“As a parent of a child whose life was impacted by opioid use I know the terrible impacts it has on the lives of our children and our families. We must expect our leaders to actually lead on this issue.”
- Bob Fletcher
For the last eight years, the opioid crisis has ravaged Ramsey County. While this was once a developing issue, it has since become all too common, leaving a wake of destruction in our community.
In 2017, there were 72 opioid overdose deaths reported in Ramsey County, a 16% increase over 2016. The nation’s drug suppression strategy has also caused racial disparities in incarceration. Confining a person stops a single crime, but does not address the underlying issues leading to crime. Addiction rips apart families and leads to a lifetime of negative consequences, even after rehabilitation. Despite all this, the current interim sheriff did nothing to address the opioid crisis in Ramsey County until it was an election year.
The Ramsey County Sheriff’s Office has a social responsibility to help people who are suffering from addiction. When issues linked to criminal behavior and drug abuse can be treated, the revolving door of the justice system can be closed, allowing people suffering from addiction and their families to be healed. Collectively, this improves community safety and reduces the ill effects of prolonged drug abuse (e.g., incarceration, courts, health, medical, victimization, etc.).
The Sheriff’s Office can no longer overlook drug and opioid addiction. Integrated drug treatment programs and drug courts are designed to rehabilitate people, offering both accountability and treatment. With these types of services and law enforcement support addressing the opioid crisis and drug abuse can be reality.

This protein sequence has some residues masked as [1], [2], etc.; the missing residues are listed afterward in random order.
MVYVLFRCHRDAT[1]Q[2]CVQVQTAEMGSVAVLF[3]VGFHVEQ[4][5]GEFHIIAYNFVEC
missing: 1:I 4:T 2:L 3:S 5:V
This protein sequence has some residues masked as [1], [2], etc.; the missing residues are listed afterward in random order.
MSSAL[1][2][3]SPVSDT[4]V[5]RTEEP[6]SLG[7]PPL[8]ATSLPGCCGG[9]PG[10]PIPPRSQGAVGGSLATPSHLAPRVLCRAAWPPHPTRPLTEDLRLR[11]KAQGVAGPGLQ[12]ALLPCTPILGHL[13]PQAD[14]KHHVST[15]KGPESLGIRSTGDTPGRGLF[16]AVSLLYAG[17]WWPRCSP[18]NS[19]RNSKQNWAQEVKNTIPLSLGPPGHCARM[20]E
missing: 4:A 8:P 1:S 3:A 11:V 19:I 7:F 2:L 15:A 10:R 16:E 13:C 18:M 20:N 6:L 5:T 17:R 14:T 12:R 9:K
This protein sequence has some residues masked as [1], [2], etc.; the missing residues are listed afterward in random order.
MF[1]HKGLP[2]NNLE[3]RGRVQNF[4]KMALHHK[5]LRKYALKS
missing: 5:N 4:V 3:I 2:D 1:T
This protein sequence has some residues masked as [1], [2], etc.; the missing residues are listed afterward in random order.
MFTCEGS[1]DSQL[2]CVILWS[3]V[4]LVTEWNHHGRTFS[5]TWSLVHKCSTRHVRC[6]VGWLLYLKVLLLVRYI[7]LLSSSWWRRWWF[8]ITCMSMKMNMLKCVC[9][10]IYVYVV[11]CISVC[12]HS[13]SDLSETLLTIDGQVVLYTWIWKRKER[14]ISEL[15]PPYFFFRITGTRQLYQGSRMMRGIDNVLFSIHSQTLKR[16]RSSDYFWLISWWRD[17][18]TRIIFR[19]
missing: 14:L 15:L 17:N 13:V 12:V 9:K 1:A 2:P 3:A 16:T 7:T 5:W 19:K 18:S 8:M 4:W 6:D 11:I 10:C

As Sheriff, I am committed to addressing the opioid crisis in partnership with community members, healthcare providers, and leaders at the local, state, and federal level. To do this, we must:
Develop a coordinated regional plan to respond to the drug and opioid crisis. The Sheriff’s Office will support efforts that aim to prevent and eliminate drug addiction. Supported by data and best practices, the Sheriff’s Office will also lead an integrated approach that aims to rehabilitate those suffering from addition as well as educate community members about the warning signs and dangers of addiction.
Lobby for treatment strategies. The Sheriff’s Office will work with stakeholders to expanded treatment options, drug court, education programs, and alternative drug treatments. Within six months of taking office, I will publish a plan outlining a series of action steps and deliverables to respond to drug and opioid addiction in Ramsey County.
Advocate for legislative changes and funding. Working closely with providers, community partners, and criminal justice organizations, the Sheriff’s Office will develop a legislative agenda that supports the necessary reforms and funding to eliminate drug abuse. This includes joining lawsuits to hold drug manufactures accountable and seeking dedicated resources for treatment.
Mike Martin—Twin Cities police leader, retired Minneapolis police commander, and national expert on gang and violent crime— contributed to this article.